A lot of noise has been made recently about how fantasy sports is essentially like gambling, and while I don’t bet on it, I have come to completely agree with that statement.  I don’t really win or lose money, but it is entirely up to chance.  Sports betting itself is hard to beat, but take that and break it down into dozens of different decisions and dynamics (like choosing a team, drafting players, trading players, benching players) and it becomes this giant ball of random that you can’t readily escape.  I’d love to take credit for my wins and suffer my losses, but in the end you have to realize that it’s essential just a big crap shoot.

Reason #3 – I Can’t Stop

Just like any other types of addiction, you know it’s bad for you, but you still can’t stop.  This is me and fantasy football to a nutshell.  The only hope I have is when the season ends, and god forbid I pick up on basketball, baseball or even gold (yes, they have fantasy golf too, it’s getting out of hand).

I heard on the Colin Cowherd show that people who play fantasy football spending 20 hours a week doing it.  That’s like a part time job.  I wonder if in the coming years there will begin to be support groups for people that have become hopefully fantasy heads.  “Hi, My name is Bob, and I Play Fantasy”.  I can see it now.

So those are my three reasons why I hate fantasy football (but still play it) and they are probably reasons you should take to not play it either.  But if you are reading this, it is probably too late.  Hell, who needs Sundays anyway.


Personal Blog – Washing Machine Saga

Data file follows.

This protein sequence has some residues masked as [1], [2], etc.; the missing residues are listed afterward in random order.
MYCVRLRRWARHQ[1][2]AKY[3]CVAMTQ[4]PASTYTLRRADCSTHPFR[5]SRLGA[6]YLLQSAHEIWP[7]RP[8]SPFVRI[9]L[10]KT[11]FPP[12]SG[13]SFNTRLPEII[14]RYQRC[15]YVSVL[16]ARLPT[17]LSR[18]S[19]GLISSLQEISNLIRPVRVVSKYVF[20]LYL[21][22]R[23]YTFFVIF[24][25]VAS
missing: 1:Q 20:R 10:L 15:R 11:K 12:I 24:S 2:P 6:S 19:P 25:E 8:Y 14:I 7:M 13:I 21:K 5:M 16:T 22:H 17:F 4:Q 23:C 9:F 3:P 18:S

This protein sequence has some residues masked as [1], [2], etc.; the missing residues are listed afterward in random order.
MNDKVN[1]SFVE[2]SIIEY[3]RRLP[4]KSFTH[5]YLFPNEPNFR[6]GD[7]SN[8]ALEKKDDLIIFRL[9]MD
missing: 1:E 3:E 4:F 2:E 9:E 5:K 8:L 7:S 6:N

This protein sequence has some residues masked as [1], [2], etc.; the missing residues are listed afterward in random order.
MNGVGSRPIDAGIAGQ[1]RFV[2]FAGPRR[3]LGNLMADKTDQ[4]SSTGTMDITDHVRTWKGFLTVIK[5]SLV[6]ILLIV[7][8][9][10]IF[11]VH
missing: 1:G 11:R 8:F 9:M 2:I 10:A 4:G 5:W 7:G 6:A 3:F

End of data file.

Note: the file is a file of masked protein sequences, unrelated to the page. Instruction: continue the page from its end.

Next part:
And now for another installment of my personal blog.  This time around I will talk about a recent saga I had with a broken washing machine.  It was one filled with frustration, flooding, fury and a f*ck ton of money (sorry for the language).  My hope is that someone might learn a bit from my experience and not have to go through what I went through…

It all started on an innocuous saturday night while I was sitting at home in my boxers (sorry for the graphic description).  I had just thrown a load of laundry in my wonderful (as I thought at the time) stacked washer dryer unit.  I had just purchased this thing about a year ago, it cost me a pretty penny, and up until this time it had worked wondered.  Had all types of cycles and settings, handled big loads and small loads and add this dispenser thingy for fabric softener, it was brilliant.  Then something happened.

While I don’t know exactly how to describe it, let’s say it went something like this… Watching the end of the USC vs. Utah game I hear a suspicious clunking sound.  Thought that might be odd but it certainly wasn’t anything that my brilliant washer/dryer would be suspicious for… So I kept watching the game, it was a pretty interesting one too… Utah was threatening to tie, but USC (I think it was USC) was putting pressure on the offensive line… Anyway, I digress, back to the horror show…

So I hear that clunking and don’t think anything of it at first, then I heard a swishing noise… What the hell is that?  I don’t know, so I go check it out and lo and behold what do I find?  Soaping water leaking all over the floor of the laundry room… It was threatening to pour down the stairs like a waterfall.   In a bit of a panic I go to turn the washing machine off, which I do, but it seems the damage is done and there is a broken pipe or something because the water just kept coming.

Now I’m in a real panic and I wonder how the hell I’m going to stop this water… Shutoff valve!  I think it myself, there’s got to be a shutoff valve somewhere… So I tread into the soapy water, now about an inch thick, going to the back of the washing machine to where the water hookup is, looking for a valve.  I find none, but what else do I see?

Electrical Socket + Water Floods = Don’t Mix